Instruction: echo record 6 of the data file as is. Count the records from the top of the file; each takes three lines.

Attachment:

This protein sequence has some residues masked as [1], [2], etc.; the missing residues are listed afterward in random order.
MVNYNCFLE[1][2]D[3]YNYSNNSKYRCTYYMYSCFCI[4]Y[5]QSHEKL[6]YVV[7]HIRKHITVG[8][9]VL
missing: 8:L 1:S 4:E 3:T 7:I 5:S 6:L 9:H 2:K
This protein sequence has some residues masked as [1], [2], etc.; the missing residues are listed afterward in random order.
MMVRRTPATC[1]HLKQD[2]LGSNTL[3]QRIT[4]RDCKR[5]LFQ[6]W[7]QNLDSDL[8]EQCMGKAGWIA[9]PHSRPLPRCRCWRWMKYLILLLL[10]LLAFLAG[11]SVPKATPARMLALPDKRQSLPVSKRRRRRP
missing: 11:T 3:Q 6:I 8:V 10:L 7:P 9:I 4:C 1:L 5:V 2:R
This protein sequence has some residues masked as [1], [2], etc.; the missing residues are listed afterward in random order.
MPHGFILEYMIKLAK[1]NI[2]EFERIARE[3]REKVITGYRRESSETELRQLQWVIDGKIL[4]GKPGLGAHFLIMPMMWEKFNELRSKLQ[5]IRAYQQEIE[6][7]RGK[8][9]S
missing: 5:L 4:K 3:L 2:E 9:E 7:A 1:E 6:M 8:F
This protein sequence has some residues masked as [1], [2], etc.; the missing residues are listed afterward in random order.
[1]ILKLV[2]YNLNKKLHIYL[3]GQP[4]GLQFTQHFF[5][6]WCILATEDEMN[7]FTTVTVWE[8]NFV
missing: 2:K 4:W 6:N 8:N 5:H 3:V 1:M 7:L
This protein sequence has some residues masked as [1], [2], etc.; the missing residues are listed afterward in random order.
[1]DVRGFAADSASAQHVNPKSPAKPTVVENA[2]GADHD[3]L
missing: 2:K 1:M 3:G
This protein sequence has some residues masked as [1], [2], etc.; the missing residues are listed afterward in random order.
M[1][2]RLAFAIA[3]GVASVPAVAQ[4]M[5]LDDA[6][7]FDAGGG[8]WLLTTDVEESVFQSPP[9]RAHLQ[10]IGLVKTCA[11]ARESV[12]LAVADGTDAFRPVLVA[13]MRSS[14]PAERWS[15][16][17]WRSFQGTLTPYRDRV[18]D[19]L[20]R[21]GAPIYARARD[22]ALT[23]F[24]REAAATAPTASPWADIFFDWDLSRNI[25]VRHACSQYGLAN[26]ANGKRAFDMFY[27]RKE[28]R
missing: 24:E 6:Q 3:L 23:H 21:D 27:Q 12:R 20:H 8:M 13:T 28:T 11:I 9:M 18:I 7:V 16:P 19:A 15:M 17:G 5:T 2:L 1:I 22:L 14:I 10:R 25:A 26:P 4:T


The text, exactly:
This protein sequence has some residues masked as [1], [2], etc.; the missing residues are listed afterward in random order.
M[1][2]RLAFAIA[3]GVASVPAVAQ[4]M[5]LDDA[6][7]FDAGGG[8]WLLTTDVEESVFQSPP[9]RAHLQ[10]IGLVKTCA[11]ARESV[12]LAVADGTDAFRPVLVA[13]MRSS[14]PAERWS[15][16][17]WRSFQGTLTPYRDRV[18]D[19]L[20]R[21]GAPIYARARD[22]ALT[23]F[24]REAAATAPTASPWADIFFDWDLSRNI[25]VRHACSQYGLAN[26]ANGKRAFDMFY[27]RKE[28]R
missing: 24:E 6:Q 3:L 23:H 21:D 27:Q 12:R 20:H 8:M 13:T 28:T 11:I 9:M 18:I 7:V 16:P 19:A 15:M 17:G 5:T 2:L 1:I 22:L 14:I 10:R 25:A 26:P 4:T